Long-empty inn goes to public trustee's sale

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— The long-vacant Ski Town Inn could come one step closer to reopening its doors when County Treasurer Jeanne Whiddon hosts a public trustee's sale at 10 a.m. today outside her office in the Routt County Courthouse.

The sale is being held to satisfy foreclosure proceedings brought by one of the lien holders on the hotel, Phoenix Leasing. But a likely scenario is that another lien holder, Vectra Bank, will attempt to acquire the hotel by satisfying Phoenix' claim, then turn around and sell the property to a hotel operator.

The Ski Town Inn operated under the ownership of Richcam Adventures from Dec. 24, 1997, until April 15, 1998. Court records show Richcam defaulted on the initial payment of a U.S. Department of Agriculture loan. A receiver, Property and Hotel Management, operated the inn for about eight months, from April 15, 1998, until Sept. 10 that year. PHM was relieved of receivership on Oct. 6, 1998, when Moser and Associates, assumed that role. A court decision dictated that Moser maintain, but not operate the hotel. Court documents also show that Vectra Bank began the process of providing a permanent loan to Richcam after telling the partners in August 1997 they were prequalified for a $5 million USDA-guaranteed loan. According to the court, the original construction financing of $4.3 million was provided by Mountain Parks State Bank. That money was used up before the hotel was completed. Even as Vectra was processing the permanent loan, Richcam approached Vectra in September 1997 for an additional construction loan of $1 million.

Dave Pellegrino, special assets manager with Vectra Bank in Denver, confirmed Monday that his bank has already listed the hotel for sale with Sanborn & Co., an Englewood real estate company that specializes in restaurant and hotel properties. The listing was made in anticipation that Vectra Bank would end up owning the 68-suite hotel.

"We're confident that Vectra will emerge as the owner of the hotel, but you don't know that for certain," Pellegrino said. "We think it's in everyone's best interest that the hotel be open and viable."

The Vectra Bank officials involved in providing financing for Ski Town Inn are based in Denver and were not connected with the local Vectra Bank or its predecessor, First National Bank.

Ed Cheney of Sanborn & Co., said the hotel is listed for $4.6 million. He said he has received many phone calls from potential buyers doing homework on the project and one offer. Cheney said Vectra Bank is open to an arrangement that would allow a new owner to get the hotel ready for the ski season, before the 75 days are up and the hotel is officially unencumbered.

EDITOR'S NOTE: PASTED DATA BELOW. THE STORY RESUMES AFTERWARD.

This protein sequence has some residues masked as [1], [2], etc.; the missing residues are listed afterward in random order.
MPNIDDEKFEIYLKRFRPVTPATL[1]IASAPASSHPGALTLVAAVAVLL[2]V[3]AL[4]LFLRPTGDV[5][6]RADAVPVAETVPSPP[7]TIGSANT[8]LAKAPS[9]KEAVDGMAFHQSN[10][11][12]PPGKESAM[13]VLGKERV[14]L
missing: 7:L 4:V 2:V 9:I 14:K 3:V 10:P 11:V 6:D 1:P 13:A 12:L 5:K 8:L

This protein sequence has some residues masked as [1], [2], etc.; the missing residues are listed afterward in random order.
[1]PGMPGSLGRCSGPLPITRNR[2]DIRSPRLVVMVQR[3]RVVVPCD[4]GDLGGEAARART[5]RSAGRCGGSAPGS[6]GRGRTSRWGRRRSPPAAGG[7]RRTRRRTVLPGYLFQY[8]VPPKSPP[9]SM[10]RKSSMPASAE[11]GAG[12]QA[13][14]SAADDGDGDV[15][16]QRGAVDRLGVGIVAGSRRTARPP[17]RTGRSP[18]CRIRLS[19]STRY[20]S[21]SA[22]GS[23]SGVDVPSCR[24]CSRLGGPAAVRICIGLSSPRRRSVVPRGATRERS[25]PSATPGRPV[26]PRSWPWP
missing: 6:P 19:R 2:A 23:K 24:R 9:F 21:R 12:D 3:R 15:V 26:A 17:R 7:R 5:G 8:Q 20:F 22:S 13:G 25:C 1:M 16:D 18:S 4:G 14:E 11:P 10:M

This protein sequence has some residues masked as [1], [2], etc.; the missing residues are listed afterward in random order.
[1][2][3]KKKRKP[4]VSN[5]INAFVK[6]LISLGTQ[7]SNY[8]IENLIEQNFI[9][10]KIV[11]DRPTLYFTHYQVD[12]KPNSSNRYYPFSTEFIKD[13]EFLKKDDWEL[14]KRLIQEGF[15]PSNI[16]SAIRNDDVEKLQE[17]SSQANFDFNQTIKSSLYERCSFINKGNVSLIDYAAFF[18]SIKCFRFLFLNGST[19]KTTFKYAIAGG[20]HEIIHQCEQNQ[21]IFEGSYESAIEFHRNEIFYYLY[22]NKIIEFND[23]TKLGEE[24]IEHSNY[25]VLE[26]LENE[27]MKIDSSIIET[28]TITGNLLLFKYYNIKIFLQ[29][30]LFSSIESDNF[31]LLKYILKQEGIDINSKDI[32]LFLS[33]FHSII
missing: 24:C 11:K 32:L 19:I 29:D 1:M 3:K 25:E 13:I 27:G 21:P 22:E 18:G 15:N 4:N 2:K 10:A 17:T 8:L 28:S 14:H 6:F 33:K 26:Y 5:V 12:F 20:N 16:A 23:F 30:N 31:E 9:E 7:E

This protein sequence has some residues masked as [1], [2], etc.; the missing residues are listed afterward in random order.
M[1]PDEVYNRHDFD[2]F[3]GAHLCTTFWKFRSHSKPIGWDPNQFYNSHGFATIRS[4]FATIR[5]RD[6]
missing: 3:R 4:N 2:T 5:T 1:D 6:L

Ski Town Inn closed in 1998, less than a year after it opened, and has been sitting virtually empty for two years. The developers, Stephen Campbell, Patricia Strandberg and Richard Porreco of Richcam Adventures LLC, defaulted on a $6.3 million construction loan from Vectra Bank. They also owed Phoenix Leasing $1.4 million for fixtures, furnishings and equipment. There are also five holders of mechanics liens totaling $1.8 million. The lien holders include Commercial Design Engineering, which has a claim for $312,000 against Richcam, as well as local companies Steamboat Lumber ($48,606) and Connell Resources ($6,000).

District Judge Richard Doucette ruled in late May that the principle in Richcam must pay Vectra Bank at least $6.3 million on the loan. But he also ruled that the mechanics liens must be paid before Phoenix and then Vectra Bank get their money.

The ruling by the judge cleared lien holders on the hotel to file for foreclosure proceedings.

Phoenix initiated a foreclosure and as of Monday afternoon, it was the only entity to submit a bid for the public trustees sale, Whiddon confirmed. She said the bid amount is just under $1.5 million. If Phoenix is the successful bidder Tuesday morning, interested parties, including the principles in Richcam and other secured lenders, will have 75 days to get in line to "redeem" the property by purchasing the hotel and apply what is owed them to the purchase price.

Vectra Bank, with the greatest cash stake in the hotel property, is a likely candidate. Gary Appel, an attorney representing Phoenix, predicted in May that ultimately Vectra would pay Phoenix so that the bank wound up owning the hotel. In the event of a sale to a hotel operator, the various creditors could stake their claims to the proceeds.

Bill Moser, a local man who has been acting as a court-appointed receiver for the hotel, said he's looking forward to 75 days from now, when the hotel is out of receivership.

"I'll be very pleased to have this go away," Moser said. "It's been a good job, but it is coming to its natural conclusion."

Moser is the principle of Moser & Associates.

Moser recently applied to the city of Steamboat Springs for a 12-month extension to a development permit that would allow future owners of the hotel to build a second phase of the hotel, adding 40 more units. Earlier this month, Planning Commission recommended approval of the minor development permit that would grant the extension. City Council is scheduled to consider the extension on Oct. 10.

Cheney said preserving the option to build the second phase of the hotel would definitely be important to a new owner. However, he feels the hotel as it stands has ample room and facilities to generate positive cash flow.

To reach Tom Ross call 871-4210, or e-mail tomross@amigo.net

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